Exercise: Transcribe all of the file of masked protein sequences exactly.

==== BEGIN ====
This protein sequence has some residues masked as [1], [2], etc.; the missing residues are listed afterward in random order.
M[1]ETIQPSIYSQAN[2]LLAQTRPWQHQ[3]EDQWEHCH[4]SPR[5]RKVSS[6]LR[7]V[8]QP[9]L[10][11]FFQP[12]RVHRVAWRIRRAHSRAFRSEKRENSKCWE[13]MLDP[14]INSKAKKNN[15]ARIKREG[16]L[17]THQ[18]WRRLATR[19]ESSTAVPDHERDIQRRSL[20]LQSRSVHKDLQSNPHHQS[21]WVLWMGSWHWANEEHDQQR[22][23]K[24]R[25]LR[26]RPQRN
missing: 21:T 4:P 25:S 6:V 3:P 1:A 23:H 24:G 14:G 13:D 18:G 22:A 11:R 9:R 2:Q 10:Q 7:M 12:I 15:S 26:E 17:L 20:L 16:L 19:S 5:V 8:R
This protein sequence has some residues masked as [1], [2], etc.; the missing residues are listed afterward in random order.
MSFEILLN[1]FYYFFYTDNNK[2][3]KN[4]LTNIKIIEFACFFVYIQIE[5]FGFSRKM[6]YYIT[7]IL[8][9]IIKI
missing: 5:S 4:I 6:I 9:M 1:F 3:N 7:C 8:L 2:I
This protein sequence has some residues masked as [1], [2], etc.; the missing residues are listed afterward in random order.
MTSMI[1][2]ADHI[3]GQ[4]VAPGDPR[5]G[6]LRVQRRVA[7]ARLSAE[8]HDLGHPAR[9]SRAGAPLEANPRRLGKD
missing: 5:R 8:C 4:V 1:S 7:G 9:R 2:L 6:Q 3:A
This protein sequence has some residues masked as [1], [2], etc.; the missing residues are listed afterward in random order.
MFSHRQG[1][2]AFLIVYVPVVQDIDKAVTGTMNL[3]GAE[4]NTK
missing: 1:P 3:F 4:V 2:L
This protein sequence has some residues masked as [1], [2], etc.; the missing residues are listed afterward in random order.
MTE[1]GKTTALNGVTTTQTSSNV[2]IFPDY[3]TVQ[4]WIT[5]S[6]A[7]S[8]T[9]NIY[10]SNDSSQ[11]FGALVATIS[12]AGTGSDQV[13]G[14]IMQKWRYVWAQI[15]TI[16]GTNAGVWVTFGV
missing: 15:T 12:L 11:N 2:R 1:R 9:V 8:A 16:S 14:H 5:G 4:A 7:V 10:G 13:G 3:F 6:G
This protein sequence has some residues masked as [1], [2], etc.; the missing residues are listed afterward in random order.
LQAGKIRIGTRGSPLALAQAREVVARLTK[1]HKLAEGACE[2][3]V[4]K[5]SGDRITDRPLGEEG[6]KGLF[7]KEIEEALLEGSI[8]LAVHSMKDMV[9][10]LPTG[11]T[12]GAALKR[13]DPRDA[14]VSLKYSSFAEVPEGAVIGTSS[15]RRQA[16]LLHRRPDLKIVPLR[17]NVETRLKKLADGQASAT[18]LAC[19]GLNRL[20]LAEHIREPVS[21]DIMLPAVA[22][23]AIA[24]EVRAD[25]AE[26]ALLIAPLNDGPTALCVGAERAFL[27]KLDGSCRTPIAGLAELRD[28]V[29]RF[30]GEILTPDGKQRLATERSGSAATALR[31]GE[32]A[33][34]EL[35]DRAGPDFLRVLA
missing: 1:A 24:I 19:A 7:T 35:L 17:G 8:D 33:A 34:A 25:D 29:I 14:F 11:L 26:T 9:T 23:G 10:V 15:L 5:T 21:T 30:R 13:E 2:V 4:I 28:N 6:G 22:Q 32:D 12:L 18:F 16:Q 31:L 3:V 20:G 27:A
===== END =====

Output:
This protein sequence has some residues masked as [1], [2], etc.; the missing residues are listed afterward in random order.
M[1]ETIQPSIYSQAN[2]LLAQTRPWQHQ[3]EDQWEHCH[4]SPR[5]RKVSS[6]LR[7]V[8]QP[9]L[10][11]FFQP[12]RVHRVAWRIRRAHSRAFRSEKRENSKCWE[13]MLDP[14]INSKAKKNN[15]ARIKREG[16]L[17]THQ[18]WRRLATR[19]ESSTAVPDHERDIQRRSL[20]LQSRSVHKDLQSNPHHQS[21]WVLWMGSWHWANEEHDQQR[22][23]K[24]R[25]LR[26]RPQRN
missing: 21:T 4:P 25:S 6:V 3:P 1:A 23:H 24:G 14:G 13:D 18:G 22:A 11:R 9:R 2:Q 10:Q 7:M 12:I 15:S 26:E 17:L 20:L 16:L 19:S 5:V 8:R
This protein sequence has some residues masked as [1], [2], etc.; the missing residues are listed afterward in random order.
MSFEILLN[1]FYYFFYTDNNK[2][3]KN[4]LTNIKIIEFACFFVYIQIE[5]FGFSRKM[6]YYIT[7]IL[8][9]IIKI
missing: 5:S 4:I 6:I 9:M 1:F 3:N 7:C 8:L 2:I
This protein sequence has some residues masked as [1], [2], etc.; the missing residues are listed afterward in random order.
MTSMI[1][2]ADHI[3]GQ[4]VAPGDPR[5]G[6]LRVQRRVA[7]ARLSAE[8]HDLGHPAR[9]SRAGAPLEANPRRLGKD
missing: 5:R 8:C 4:V 1:S 7:G 9:R 2:L 6:Q 3:A
This protein sequence has some residues masked as [1], [2], etc.; the missing residues are listed afterward in random order.
MFSHRQG[1][2]AFLIVYVPVVQDIDKAVTGTMNL[3]GAE[4]NTK
missing: 1:P 3:F 4:V 2:L
This protein sequence has some residues masked as [1], [2], etc.; the missing residues are listed afterward in random order.
MTE[1]GKTTALNGVTTTQTSSNV[2]IFPDY[3]TVQ[4]WIT[5]S[6]A[7]S[8]T[9]NIY[10]SNDSSQ[11]FGALVATIS[12]AGTGSDQV[13]G[14]IMQKWRYVWAQI[15]TI[16]GTNAGVWVTFGV
missing: 15:T 12:L 11:N 2:R 1:R 9:V 8:A 16:S 14:H 5:G 4:A 7:V 10:G 13:G 3:F 6:G
This protein sequence has some residues masked as [1], [2], etc.; the missing residues are listed afterward in random order.
LQAGKIRIGTRGSPLALAQAREVVARLTK[1]HKLAEGACE[2][3]V[4]K[5]SGDRITDRPLGEEG[6]KGLF[7]KEIEEALLEGSI[8]LAVHSMKDMV[9][10]LPTG[11]T[12]GAALKR[13]DPRDA[14]VSLKYSSFAEVPEGAVIGTSS[15]RRQA[16]LLHRRPDLKIVPLR[17]NVETRLKKLADGQASAT[18]LAC[19]GLNRL[20]LAEHIREPVS[21]DIMLPAVA[22][23]AIA[24]EVRAD[25]AE[26]ALLIAPLNDGPTALCVGAERAFL[27]KLDGSCRTPIAGLAELRD[28]V[29]RF[30]GEILTPDGKQRLATERSGSAATALR[31]GE[32]A[33][34]EL[35]DRAGPDFLRVLA
missing: 1:A 24:I 19:A 7:T 35:L 17:G 8:D 33:A 34:A 25:D 29:I 14:F 11:L 26:T 9:T 23:G 10:V 15:L 5:T 21:T 30:R 13:E 2:V 4:I 28:N 6:G 22:Q 32:D 12:L 18:F 16:Q 31:L 3:V 20:G 27:A